Conor O’Callaghan

Posted by Sue Leonard on Tuesday 28th June 2016

From a non cultural background, Conor wrote, secretively, in his teens.

“When I published my first book of poetry at 24, it came as a shock to my brothers.”

After dropping out of College Conor did a variety of jobs; he worked in bars, moved to London, was a cloakroom attendant, and signed on the dole a lot.

“I went back to college to make myself employable. And I’ve been working in academic life ever since. I’ve taught in America on and off for years, including Wake Forest University in North Carolina. Moving there with my family, I thought at first we would stay for good. But after two years, we decided to move home.”

Since college, he has published three more books of poems; and a football memoir with Bloomsbury.

“I’ve been working on the novel for almost five years. It’s been through various different incarnations.”

Who is Conor O’Callaghan

Date of birth: 20th September, 1968 in Newry, County Down, and grew up in Dundalk.

Education: Christian Brother, Dundalk. University College Dublin; dropped out. In Mid-twenties, Trinity College Dublin, MA in Creative Writing.

Home:  Divides his time between Sheffield and Dublin.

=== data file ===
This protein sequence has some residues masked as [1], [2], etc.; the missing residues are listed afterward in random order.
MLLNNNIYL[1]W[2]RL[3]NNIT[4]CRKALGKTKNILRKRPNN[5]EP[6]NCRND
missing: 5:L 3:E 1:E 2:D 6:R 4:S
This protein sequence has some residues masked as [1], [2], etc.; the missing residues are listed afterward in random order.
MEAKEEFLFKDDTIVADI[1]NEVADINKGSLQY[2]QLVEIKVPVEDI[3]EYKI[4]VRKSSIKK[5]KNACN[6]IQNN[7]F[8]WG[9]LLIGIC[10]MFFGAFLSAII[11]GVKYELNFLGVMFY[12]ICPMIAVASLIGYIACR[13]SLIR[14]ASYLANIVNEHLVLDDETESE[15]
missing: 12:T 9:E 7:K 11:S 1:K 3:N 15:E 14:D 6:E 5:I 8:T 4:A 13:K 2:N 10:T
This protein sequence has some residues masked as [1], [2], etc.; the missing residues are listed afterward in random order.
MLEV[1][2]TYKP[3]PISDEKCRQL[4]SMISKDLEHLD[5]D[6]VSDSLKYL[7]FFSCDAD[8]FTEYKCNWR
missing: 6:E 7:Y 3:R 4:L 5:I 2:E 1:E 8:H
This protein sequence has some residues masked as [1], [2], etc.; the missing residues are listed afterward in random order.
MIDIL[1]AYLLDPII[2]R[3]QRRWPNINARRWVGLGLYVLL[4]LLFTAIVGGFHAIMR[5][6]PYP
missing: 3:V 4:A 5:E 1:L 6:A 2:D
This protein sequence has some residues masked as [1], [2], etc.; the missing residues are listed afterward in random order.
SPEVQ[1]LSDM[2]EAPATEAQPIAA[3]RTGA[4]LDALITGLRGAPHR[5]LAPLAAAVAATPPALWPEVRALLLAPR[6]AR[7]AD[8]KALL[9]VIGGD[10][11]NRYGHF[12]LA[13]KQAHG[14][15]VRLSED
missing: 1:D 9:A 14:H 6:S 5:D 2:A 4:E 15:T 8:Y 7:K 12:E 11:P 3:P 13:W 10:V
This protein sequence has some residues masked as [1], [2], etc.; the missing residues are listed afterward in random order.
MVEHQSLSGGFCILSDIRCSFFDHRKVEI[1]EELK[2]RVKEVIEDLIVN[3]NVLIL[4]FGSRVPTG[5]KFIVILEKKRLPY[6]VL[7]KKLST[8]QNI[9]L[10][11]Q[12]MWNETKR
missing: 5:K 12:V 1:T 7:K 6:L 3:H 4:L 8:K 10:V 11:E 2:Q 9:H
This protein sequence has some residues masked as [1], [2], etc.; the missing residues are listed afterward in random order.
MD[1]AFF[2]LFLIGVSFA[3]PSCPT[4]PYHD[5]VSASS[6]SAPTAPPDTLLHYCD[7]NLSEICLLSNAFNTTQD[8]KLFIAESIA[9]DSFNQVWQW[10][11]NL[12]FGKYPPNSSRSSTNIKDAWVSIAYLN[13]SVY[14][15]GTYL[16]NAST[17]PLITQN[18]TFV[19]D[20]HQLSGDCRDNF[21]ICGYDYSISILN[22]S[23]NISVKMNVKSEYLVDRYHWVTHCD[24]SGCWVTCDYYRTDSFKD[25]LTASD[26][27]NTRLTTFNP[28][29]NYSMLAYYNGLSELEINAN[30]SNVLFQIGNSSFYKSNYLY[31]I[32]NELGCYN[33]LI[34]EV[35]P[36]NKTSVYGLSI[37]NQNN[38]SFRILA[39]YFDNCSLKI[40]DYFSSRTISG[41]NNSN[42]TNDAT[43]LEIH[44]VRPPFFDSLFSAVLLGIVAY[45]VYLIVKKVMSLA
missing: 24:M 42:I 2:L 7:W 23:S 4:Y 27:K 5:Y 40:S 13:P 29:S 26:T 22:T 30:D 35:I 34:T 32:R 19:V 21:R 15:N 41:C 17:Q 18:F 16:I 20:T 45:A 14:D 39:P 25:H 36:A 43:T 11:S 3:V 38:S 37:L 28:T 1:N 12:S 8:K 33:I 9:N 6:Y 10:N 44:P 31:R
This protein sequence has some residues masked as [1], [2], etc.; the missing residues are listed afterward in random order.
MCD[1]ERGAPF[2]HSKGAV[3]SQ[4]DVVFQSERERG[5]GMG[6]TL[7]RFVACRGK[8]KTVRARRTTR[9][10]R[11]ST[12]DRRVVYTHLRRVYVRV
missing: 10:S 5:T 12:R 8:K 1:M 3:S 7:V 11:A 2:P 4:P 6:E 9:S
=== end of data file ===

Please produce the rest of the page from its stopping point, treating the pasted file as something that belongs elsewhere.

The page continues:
Family: Son Tommy 21, daughter Eve 20.

The Day Job:  Teacher of Creative writing in universities.

Interests:  “I play a lot of Crown Green Bowls, with Leagues – to a high level. I play a bit of golf. And I cycle.”

Favourite Writers: John Banville. “He’s a genius.” Joyce; Nabokov; Beckett.

Second Novel:  “I’ll definitely writer another novel; I think I’ll write a love story.”

Top Tip: “Have a routine and stick to it. Don’t go beyond it. For me it’s 300- 500 words a day.”

Twitter: @nothing_earth

The Debut: Nothing on Earth. Doubleday Ireland: €16.99 Kindle: €12.38. 

When a girl knocks on an elderly man’s door, terrified; saying her family have disappeared, his life becomes complicated. As he relates the story told to him by the girl, who lived with her family in the show home of an abandoned housing estate, we’re not sure if she’s telling the truth.

And what of the man, whose voice gradually emerges as the novel progresses. Just what was his role in all this?

“I was trying to write a really creepy book.”

The Verdict: Mystical, lyrical, intriguing and disturbing.

Published in the Irish Examiner on 28th May

© Sue Leonard 2016

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